On November 8, the U.S. Treasury, Commerce and State departments released regulations imposing new restrictions on U.S. citizens travel to Cuba. Taking effect on November 9, they “are aimed at preventing U.S. trade and travelers from benefiting its military, intelligences and security arms of the Communist-ruled country.” In addition, they require U.S. travelers on “person-to-person” trips “to use a U.S.-based organization and be accompanied by a U.S. representative of the group.”[1]

This blog post will first provide a list of the Treasury Department’s 12 categories of general licenses for approved travel to Cuba, only two of which are directly affected by the new regulations. These two categories will be discussed followed by the new regulations ban on transactions with certain Cuban entities that affects all 12 categories.

Categories of Approved Travel[2]

“Travel-related transactions are permitted by [OFAC’s] general license for certain travel related to the following activities, subject to the criteria and conditions in each general license: (1) family visits; (2) official business of the U.S. government, foreign governments, and certain intergovernmental organizations; (3) journalistic activity; (4) professional research and professional meetings; (5) educational activities; (6) religious activities; (7) public performances, clinics, workshops, athletic and other competitions, and exhibitions; (8) support for the Cuban people; (9) humanitarian projects; (10) activities of private foundations or research or educational institutes; (11) exportation, importation, or transmission of information or information materials; and (12) certain authorized export transactions.”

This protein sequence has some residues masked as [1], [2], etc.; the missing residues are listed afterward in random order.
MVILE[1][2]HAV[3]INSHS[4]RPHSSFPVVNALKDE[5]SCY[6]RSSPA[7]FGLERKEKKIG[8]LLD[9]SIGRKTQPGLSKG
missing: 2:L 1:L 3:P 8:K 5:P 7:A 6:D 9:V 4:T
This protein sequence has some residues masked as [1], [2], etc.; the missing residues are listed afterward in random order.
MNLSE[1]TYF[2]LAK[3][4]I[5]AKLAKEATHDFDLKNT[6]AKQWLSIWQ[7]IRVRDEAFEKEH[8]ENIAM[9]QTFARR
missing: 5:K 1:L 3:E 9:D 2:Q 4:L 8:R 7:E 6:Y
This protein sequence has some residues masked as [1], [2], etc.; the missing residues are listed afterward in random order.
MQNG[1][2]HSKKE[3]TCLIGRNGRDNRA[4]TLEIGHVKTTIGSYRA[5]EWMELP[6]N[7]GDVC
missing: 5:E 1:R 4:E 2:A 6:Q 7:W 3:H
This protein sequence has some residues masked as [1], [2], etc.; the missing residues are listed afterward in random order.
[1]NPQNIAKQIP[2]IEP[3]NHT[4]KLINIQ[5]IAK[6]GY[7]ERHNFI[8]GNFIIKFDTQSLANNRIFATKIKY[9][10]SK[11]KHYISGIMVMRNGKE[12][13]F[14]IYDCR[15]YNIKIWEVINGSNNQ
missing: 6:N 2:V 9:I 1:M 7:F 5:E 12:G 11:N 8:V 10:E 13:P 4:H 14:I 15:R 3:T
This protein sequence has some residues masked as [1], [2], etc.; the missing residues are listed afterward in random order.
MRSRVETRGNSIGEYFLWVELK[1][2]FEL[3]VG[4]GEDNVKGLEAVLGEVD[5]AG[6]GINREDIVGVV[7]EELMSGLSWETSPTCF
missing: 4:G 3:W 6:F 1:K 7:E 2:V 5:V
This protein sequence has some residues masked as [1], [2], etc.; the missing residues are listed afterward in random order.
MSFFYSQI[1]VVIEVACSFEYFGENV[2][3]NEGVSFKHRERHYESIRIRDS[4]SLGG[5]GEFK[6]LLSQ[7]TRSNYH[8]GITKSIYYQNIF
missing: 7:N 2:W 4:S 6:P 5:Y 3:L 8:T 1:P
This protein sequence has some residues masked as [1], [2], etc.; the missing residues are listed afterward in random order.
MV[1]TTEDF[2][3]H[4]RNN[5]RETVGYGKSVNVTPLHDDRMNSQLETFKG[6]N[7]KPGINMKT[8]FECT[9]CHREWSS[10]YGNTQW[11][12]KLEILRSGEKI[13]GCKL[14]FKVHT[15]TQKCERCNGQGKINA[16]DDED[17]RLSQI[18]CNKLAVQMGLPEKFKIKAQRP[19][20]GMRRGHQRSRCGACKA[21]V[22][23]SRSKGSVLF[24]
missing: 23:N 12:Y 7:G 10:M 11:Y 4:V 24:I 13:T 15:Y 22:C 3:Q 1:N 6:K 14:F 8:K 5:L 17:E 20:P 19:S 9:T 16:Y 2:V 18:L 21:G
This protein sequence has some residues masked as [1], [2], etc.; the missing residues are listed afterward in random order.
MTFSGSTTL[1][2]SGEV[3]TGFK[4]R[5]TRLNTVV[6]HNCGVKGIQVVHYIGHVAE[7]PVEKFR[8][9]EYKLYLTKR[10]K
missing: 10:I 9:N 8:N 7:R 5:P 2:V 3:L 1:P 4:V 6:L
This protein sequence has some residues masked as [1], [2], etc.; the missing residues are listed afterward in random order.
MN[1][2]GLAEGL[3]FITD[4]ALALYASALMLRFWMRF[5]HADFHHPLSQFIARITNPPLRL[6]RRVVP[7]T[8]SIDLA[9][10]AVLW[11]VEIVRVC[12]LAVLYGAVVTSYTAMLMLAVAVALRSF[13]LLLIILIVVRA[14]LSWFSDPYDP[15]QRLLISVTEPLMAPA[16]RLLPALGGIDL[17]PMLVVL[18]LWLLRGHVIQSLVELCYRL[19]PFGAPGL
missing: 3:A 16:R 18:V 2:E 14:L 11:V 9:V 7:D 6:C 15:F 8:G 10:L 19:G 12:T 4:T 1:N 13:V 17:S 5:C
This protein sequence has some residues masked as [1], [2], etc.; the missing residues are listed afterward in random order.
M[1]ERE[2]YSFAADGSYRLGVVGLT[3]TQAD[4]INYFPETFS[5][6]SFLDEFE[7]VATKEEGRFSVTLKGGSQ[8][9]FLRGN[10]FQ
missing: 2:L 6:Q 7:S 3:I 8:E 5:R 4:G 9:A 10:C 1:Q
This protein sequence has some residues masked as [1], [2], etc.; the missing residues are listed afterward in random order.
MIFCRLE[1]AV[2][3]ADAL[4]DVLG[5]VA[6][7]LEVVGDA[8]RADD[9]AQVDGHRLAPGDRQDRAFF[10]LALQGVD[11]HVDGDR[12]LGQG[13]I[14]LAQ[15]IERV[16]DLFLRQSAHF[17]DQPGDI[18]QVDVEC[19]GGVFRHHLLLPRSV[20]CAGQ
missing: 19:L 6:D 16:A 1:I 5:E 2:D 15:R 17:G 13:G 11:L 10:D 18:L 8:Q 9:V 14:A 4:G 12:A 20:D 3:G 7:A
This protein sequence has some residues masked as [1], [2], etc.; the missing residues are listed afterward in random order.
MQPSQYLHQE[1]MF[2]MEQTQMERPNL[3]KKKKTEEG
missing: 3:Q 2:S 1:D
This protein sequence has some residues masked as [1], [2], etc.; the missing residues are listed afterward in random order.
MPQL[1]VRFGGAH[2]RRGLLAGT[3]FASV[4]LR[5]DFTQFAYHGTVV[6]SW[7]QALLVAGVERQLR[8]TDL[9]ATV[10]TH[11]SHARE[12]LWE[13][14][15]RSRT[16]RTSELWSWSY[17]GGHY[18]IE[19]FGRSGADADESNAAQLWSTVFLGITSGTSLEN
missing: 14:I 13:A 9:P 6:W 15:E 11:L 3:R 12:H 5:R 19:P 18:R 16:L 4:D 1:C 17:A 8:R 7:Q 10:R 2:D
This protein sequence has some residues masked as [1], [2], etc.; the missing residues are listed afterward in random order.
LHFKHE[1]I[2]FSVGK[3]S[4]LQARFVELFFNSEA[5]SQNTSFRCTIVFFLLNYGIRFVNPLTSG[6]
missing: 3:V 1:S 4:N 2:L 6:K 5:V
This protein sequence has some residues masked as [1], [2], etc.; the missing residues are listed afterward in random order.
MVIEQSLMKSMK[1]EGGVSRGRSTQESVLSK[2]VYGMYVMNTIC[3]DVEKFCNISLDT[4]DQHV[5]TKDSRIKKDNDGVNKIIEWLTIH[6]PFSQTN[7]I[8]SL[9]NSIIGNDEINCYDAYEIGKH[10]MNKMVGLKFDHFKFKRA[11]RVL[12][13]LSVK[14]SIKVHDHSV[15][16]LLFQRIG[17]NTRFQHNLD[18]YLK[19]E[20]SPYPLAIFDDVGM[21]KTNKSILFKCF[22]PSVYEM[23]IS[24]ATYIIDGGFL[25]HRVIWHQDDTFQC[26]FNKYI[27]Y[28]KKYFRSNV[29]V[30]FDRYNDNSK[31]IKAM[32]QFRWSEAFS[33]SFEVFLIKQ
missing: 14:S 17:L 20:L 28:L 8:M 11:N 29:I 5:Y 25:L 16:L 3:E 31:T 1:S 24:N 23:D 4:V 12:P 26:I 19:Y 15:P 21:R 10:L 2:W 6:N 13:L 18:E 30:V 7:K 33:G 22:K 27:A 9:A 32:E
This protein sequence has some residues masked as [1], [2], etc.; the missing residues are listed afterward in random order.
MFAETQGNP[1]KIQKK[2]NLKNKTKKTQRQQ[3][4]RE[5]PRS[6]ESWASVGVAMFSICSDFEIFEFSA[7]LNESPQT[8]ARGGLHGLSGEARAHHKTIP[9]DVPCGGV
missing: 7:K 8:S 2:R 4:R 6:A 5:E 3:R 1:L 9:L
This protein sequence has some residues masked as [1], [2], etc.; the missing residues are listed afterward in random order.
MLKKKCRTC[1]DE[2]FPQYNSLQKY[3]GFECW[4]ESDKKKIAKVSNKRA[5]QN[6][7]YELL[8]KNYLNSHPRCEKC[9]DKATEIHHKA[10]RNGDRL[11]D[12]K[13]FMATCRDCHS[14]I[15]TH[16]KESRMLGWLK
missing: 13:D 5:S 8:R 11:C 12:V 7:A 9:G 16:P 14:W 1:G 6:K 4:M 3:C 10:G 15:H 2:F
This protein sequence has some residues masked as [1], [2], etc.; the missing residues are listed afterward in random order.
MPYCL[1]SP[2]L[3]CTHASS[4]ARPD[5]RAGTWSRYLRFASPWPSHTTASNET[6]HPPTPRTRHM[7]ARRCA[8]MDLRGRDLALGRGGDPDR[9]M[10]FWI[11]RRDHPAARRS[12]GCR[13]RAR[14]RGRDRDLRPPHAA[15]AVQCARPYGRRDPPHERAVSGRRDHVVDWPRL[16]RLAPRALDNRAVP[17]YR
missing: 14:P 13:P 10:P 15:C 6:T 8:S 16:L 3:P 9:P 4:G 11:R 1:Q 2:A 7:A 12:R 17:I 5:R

Only the two categories in bold are affected by the new regulations—travel for “educational” reasons (organized and people-to-people) and “support for the Cuban people.”

Formal Educational Travel[3]

OFAC states, “Among other things, this general license authorizes, subject to conditions, faculty, staff, and students at U.S. academic institutions . . . to engage in certain educational activities, including study abroad programs, in Cuba, Cuban scholars to engage in certain educational activities in the United States, and certain activities to facilitate licensed educational programs. U.S. and Cuban universities may engage in academic exchanges and joint non- commercial academic research under the general license. This provision also authorizes persons subject to U.S. jurisdiction to provide standardized testing services and certain internet-based courses to Cuban nationals.

In addition, “educational exchanges, including study abroad programs, sponsored by Cuban or U.S. secondary schools involving secondary school students’ participation in a formal course of study or in a structured educational program offered by a secondary school or other academic institution, and led by a teacher or other secondary school official are authorized. Such exchanges must take place under the auspices of an organization that is a person subject to U.S. jurisdiction, and a person subject to U.S. jurisdiction who is an employee, paid consultant, agent, or other representative of the sponsoring organization (including the leading teacher or secondary school official) must accompany each group traveling to Cuba. For a complete description of what this general license authorizes and the restrictions that apply, see 31 CFR § 515.565(a)(2)(vi). This authorization allows for participation of a reasonable number of adult chaperones to accompany the secondary school students to Cuba.”